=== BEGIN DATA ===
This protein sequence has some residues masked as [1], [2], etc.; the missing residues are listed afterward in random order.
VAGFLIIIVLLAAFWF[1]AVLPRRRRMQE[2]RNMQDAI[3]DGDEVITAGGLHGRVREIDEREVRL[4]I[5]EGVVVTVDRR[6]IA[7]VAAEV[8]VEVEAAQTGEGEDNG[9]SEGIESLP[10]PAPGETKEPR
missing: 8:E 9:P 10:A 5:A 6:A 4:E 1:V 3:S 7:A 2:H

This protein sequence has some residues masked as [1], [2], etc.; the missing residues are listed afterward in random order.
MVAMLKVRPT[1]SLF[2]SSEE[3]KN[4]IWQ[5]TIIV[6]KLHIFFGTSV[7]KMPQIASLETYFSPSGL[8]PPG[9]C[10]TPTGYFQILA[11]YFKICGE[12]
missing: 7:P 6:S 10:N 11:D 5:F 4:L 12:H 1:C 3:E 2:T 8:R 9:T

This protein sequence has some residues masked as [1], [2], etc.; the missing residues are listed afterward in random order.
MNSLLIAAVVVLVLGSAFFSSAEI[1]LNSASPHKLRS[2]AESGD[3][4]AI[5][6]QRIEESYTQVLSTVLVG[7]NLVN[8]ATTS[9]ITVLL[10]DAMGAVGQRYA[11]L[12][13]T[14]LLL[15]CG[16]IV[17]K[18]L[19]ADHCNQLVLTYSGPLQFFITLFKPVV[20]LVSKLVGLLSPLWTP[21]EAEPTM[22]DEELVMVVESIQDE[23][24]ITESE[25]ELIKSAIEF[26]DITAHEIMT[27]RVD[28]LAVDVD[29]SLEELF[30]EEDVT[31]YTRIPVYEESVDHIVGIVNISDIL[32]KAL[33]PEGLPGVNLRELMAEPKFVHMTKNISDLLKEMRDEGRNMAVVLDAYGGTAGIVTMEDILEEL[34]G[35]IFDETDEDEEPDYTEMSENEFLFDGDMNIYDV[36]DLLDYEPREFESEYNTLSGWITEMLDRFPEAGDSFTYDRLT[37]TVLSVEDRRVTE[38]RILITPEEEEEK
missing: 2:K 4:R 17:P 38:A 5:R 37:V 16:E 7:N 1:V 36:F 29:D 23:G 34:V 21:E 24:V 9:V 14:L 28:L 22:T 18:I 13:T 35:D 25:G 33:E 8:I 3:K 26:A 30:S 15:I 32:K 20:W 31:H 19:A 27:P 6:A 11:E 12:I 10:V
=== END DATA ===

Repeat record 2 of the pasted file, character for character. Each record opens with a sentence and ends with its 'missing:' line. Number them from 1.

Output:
This protein sequence has some residues masked as [1], [2], etc.; the missing residues are listed afterward in random order.
MVAMLKVRPT[1]SLF[2]SSEE[3]KN[4]IWQ[5]TIIV[6]KLHIFFGTSV[7]KMPQIASLETYFSPSGL[8]PPG[9]C[10]TPTGYFQILA[11]YFKICGE[12]
missing: 7:P 6:S 10:N 11:D 5:F 4:L 12:H 1:C 3:E 2:T 8:R 9:T